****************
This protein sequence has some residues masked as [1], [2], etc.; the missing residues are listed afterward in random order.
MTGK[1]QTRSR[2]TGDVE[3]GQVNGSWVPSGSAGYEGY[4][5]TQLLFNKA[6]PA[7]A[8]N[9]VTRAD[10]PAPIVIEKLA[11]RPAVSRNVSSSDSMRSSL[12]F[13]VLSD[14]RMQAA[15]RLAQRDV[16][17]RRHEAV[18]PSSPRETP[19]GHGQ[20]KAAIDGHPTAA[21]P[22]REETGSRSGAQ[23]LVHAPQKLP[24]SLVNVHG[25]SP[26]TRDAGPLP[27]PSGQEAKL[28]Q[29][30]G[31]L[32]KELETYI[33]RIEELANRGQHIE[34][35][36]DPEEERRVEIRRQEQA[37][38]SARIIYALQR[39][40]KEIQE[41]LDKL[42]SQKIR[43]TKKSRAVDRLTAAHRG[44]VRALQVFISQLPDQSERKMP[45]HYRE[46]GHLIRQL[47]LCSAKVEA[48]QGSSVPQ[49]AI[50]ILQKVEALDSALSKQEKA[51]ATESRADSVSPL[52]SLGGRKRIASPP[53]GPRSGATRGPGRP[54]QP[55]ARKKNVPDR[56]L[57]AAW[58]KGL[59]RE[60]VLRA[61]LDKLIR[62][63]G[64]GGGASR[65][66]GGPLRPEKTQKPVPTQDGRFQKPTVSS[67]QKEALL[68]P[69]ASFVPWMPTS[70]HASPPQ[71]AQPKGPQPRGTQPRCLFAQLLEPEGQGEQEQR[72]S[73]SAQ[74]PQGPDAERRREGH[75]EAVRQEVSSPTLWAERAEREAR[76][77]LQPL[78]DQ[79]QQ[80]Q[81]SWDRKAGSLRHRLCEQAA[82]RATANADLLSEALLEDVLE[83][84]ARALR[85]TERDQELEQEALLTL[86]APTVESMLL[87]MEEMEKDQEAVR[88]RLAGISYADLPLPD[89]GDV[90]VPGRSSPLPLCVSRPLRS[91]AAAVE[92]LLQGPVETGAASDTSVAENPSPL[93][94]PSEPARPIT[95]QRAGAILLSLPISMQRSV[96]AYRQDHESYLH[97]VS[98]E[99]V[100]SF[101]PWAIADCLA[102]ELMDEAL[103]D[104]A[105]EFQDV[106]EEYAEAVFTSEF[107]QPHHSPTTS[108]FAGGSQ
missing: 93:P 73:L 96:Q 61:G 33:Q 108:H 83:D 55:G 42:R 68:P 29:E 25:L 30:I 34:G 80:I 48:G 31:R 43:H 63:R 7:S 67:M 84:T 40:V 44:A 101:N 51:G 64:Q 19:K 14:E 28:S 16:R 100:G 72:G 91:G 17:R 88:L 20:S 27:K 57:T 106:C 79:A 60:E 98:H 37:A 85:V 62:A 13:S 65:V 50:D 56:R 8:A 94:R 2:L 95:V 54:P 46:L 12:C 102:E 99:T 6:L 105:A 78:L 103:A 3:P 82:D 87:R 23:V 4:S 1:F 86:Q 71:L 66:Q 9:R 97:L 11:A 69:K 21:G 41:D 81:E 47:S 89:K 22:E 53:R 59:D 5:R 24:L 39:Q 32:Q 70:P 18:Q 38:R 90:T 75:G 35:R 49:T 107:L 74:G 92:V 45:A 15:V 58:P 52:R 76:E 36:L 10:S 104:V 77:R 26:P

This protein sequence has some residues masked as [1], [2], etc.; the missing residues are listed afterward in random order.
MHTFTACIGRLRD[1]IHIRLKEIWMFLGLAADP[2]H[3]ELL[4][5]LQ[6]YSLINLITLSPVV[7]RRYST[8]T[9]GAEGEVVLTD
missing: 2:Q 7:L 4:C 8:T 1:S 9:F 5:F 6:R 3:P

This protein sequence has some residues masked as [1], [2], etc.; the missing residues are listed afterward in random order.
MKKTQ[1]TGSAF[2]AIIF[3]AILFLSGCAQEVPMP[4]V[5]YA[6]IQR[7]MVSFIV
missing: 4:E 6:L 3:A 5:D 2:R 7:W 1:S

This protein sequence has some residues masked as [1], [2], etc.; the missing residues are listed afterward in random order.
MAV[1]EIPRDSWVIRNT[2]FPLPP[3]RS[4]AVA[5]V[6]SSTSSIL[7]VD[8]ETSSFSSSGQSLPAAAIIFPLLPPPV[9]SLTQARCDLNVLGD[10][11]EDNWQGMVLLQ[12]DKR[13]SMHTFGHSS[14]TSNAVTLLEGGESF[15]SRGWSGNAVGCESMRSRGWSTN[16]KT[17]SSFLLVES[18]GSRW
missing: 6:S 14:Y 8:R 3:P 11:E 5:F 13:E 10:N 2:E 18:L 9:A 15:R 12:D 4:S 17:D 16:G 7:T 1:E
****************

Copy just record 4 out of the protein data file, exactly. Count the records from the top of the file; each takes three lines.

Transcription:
This protein sequence has some residues masked as [1], [2], etc.; the missing residues are listed afterward in random order.
MAV[1]EIPRDSWVIRNT[2]FPLPP[3]RS[4]AVA[5]V[6]SSTSSIL[7]VD[8]ETSSFSSSGQSLPAAAIIFPLLPPPV[9]SLTQARCDLNVLGD[10][11]EDNWQGMVLLQ[12]DKR[13]SMHTFGHSS[14]TSNAVTLLEGGESF[15]SRGWSGNAVGCESMRSRGWSTN[16]KT[17]SSFLLVES[18]GSRW
missing: 6:S 14:Y 8:R 3:P 11:E 5:F 13:E 10:N 2:E 18:L 9:A 15:R 12:D 4:S 17:D 16:G 7:T 1:E